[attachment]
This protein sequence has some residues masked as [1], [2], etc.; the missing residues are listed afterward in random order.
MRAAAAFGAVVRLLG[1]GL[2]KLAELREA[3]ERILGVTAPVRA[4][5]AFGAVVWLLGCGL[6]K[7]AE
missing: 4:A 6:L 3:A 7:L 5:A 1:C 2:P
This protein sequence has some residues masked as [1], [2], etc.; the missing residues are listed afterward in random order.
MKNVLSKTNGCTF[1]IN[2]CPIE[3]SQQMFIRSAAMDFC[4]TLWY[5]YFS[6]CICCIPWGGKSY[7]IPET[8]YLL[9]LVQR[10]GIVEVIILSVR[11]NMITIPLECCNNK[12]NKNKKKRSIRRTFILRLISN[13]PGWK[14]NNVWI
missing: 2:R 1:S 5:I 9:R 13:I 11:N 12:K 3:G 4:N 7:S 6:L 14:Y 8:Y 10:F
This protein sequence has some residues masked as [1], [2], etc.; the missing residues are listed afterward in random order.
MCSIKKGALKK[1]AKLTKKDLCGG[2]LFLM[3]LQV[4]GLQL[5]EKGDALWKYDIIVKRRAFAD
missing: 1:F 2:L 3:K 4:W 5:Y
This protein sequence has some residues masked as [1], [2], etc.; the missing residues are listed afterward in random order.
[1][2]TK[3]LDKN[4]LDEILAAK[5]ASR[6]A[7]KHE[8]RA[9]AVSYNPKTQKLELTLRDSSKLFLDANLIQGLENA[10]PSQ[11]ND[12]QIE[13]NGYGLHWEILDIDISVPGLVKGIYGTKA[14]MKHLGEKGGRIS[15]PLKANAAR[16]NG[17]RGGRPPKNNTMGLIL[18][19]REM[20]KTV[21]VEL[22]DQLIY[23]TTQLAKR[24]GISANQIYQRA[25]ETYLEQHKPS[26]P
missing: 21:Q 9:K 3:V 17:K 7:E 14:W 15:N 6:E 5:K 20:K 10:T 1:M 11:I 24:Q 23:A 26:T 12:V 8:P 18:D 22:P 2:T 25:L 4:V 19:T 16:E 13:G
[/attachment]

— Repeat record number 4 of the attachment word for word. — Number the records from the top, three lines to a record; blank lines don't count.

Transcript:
This protein sequence has some residues masked as [1], [2], etc.; the missing residues are listed afterward in random order.
[1][2]TK[3]LDKN[4]LDEILAAK[5]ASR[6]A[7]KHE[8]RA[9]AVSYNPKTQKLELTLRDSSKLFLDANLIQGLENA[10]PSQ[11]ND[12]QIE[13]NGYGLHWEILDIDISVPGLVKGIYGTKA[14]MKHLGEKGGRIS[15]PLKANAAR[16]NG[17]RGGRPPKNNTMGLIL[18][19]REM[20]KTV[21]VEL[22]DQLIY[23]TTQLAKR[24]GISANQIYQRA[25]ETYLEQHKPS[26]P
missing: 21:Q 9:K 3:V 17:K 7:E 14:W 15:N 6:E 5:K 20:K 10:T 1:M 11:I 24:Q 23:A 26:T 12:V 8:P 18:D 22:P 2:T 25:L 4:V 19:T 16:E 13:G